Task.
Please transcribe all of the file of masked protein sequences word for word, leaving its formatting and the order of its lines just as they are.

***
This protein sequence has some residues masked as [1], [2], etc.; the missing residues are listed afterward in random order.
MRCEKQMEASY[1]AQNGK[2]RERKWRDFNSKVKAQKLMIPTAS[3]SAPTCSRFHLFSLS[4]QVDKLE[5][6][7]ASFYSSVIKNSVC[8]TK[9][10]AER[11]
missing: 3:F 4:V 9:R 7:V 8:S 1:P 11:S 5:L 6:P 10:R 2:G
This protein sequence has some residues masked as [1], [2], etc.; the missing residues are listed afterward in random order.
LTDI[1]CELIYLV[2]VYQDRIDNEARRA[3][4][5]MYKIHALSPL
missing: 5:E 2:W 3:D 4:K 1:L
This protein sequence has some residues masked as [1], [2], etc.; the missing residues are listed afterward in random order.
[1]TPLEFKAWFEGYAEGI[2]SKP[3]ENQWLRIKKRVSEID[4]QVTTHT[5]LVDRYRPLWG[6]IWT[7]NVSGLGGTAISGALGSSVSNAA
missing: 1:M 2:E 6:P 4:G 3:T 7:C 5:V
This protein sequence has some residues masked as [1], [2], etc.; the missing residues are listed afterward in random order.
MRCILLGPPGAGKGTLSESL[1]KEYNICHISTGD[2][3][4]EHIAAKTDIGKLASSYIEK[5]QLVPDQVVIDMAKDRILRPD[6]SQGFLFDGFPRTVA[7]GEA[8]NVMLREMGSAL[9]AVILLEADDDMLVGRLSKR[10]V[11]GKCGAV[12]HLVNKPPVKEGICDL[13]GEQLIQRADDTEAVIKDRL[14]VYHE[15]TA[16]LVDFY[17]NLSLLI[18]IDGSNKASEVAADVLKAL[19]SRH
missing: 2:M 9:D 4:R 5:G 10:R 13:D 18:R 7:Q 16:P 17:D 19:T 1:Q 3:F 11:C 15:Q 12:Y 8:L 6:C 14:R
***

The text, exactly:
This protein sequence has some residues masked as [1], [2], etc.; the missing residues are listed afterward in random order.
MRCEKQMEASY[1]AQNGK[2]RERKWRDFNSKVKAQKLMIPTAS[3]SAPTCSRFHLFSLS[4]QVDKLE[5][6][7]ASFYSSVIKNSVC[8]TK[9][10]AER[11]
missing: 3:F 4:V 9:R 7:V 8:S 1:P 11:S 5:L 6:P 10:R 2:G
This protein sequence has some residues masked as [1], [2], etc.; the missing residues are listed afterward in random order.
LTDI[1]CELIYLV[2]VYQDRIDNEARRA[3][4][5]MYKIHALSPL
missing: 5:E 2:W 3:D 4:K 1:L
This protein sequence has some residues masked as [1], [2], etc.; the missing residues are listed afterward in random order.
[1]TPLEFKAWFEGYAEGI[2]SKP[3]ENQWLRIKKRVSEID[4]QVTTHT[5]LVDRYRPLWG[6]IWT[7]NVSGLGGTAISGALGSSVSNAA
missing: 1:M 2:E 6:P 4:G 3:T 7:C 5:V
This protein sequence has some residues masked as [1], [2], etc.; the missing residues are listed afterward in random order.
MRCILLGPPGAGKGTLSESL[1]KEYNICHISTGD[2][3][4]EHIAAKTDIGKLASSYIEK[5]QLVPDQVVIDMAKDRILRPD[6]SQGFLFDGFPRTVA[7]GEA[8]NVMLREMGSAL[9]AVILLEADDDMLVGRLSKR[10]V[11]GKCGAV[12]HLVNKPPVKEGICDL[13]GEQLIQRADDTEAVIKDRL[14]VYHE[15]TA[16]LVDFY[17]NLSLLI[18]IDGSNKASEVAADVLKAL[19]SRH
missing: 2:M 9:D 4:R 5:G 10:R 13:D 18:R 7:Q 16:P 17:D 19:T 1:Q 3:F 11:C 15:Q 12:Y 8:L 6:C 14:R